Consequently, in an attempt to not be “screwed for life,” I did what I do best. I learned.

Compulsively.

My job was so brainless that I’d go through a half dozen audio books a week in my cubicle alone. I was averaging 10-15 podcast episodes a week. I was on a few hundred mailing lists. The amount of information I was cramming into my head was (again, in hindsight) astronomical.

Now here’s the thing, by most people’s standards, I still read a lot (a book a week or so). I still like me some podcasts when I bravely attempt to procure nourishment for my offspring from the suburban jungle (Target. I’m talking about going to Target.). But the stuff I was learning then was so… irrelevant… to where I was in life.¬†I was stuffing facts and ideas and formulas into my head when I had no practical application for their use.

I was trying to solve problems I didn’t even have yet. I wasn’t implementing anything I’d learned because I had no idea what I really wanted, but I needed to feel like I was doing something that would move me forward.

I didn’t realize the only thing I actually¬†needed to be learning about at the time was ME (because that would have felt like a frivolous waste of time! I needed more information to make a sound decision! I needed to make sure I would be an instant and overwhelming success!). Which leads me to this point:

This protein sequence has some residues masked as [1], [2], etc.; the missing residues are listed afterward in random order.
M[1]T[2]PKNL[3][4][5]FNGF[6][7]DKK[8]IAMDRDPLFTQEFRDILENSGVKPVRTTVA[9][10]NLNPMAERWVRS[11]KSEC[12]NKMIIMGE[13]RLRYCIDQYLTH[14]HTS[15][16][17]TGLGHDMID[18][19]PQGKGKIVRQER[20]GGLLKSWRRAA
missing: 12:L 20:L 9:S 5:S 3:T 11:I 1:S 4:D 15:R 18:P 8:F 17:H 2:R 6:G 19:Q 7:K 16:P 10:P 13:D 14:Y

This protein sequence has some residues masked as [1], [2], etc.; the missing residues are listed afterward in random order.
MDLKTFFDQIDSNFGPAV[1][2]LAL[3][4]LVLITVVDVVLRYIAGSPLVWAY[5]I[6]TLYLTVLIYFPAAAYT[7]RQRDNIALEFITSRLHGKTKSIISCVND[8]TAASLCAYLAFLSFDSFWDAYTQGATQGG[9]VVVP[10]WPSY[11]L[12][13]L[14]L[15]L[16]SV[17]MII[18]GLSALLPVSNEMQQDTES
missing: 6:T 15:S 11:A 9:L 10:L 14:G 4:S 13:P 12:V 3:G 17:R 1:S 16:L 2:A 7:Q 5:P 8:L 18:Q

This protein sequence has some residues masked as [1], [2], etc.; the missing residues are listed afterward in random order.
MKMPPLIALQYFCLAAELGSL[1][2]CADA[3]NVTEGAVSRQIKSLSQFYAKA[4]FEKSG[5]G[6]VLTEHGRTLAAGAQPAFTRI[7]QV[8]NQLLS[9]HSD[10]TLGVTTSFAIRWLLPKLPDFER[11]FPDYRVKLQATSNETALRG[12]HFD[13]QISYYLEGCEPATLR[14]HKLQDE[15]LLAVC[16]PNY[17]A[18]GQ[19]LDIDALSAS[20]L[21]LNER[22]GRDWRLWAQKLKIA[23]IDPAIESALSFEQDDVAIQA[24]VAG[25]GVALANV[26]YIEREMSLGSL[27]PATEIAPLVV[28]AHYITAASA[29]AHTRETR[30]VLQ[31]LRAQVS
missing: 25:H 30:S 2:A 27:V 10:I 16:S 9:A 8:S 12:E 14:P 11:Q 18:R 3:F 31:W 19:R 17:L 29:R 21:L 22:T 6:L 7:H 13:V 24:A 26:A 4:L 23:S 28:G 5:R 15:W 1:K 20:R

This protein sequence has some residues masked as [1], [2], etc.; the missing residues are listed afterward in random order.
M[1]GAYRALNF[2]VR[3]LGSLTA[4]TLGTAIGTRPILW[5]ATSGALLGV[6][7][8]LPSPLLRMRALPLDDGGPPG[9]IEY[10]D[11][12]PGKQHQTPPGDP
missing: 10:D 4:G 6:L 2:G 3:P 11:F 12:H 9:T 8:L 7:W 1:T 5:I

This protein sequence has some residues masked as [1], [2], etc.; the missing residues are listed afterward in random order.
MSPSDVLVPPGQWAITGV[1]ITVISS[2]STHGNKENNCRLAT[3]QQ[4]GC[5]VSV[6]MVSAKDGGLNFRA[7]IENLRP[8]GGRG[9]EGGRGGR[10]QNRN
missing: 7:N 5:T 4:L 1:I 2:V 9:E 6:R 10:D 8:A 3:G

3) I was scared shitless and didn’t know it.

All that learning I was doing. All the procrastinating, the endless perfecting of the few minor attempts at action that I did take, the insistence that the answer was “out there” in some webinar or course that I could buy for 6 easy payments of $197. It was all because I was terrified.

Here’s a brief list of the things I was scared of:

  • not making enough money
  • what my parents would think
  • what my friends, Facebook (yes, in its entirety), brother, mom’s-cousin-living-overseas, and next door neighbors would think
  • no one wanting the thing I did
  • making more money than my husband
  • pissing off my husband for wasting a bunch of time and money “trying stuff”
  • changing my mind (ahem, surprise surprise… see #1)
  • things not going fast enough
  • things going too fast
  • and then 100,000 other things that fall into these general categories

All of this boiled down to fears of failure, success, abandonment, embarrassment, and “can I really pull this off?” And so I looked for ways to ensure my fears wouldn’t happen (though you’ll notice that many of them contradict/have opposites of one another… ergo, stuckness).

What I didn’t know at the time was that all of these things could have been solved by taking care of the above-mentioned #1 first: owning who I am, what I’m here for, and how I can make a difference, and then, with all the love in my heart, contently waving a big middle finger to whoever didn’t understand that (because at that point, they need to be dealing with their own shit, and it’s not up to me to fix them).

Make no mistake, this isn’t some kind of “well, I took care of all that, so now I’m good” declaration. I’m constantly refining and undoing and digging a bit deeper and getting a little clearer on how I can make each of these things not be issues going forward. But actually realizing these issues was what got me unstuck and finally enabled me to quit my job.

I have a process now. Steps I take myself through regularly, or whenever something feels off (you can actually get a copy of my process for yourself here). Anymore, it’s just about never going back to that stuckness, and rather putting one foot in front of the other towards what I want. You can do that too.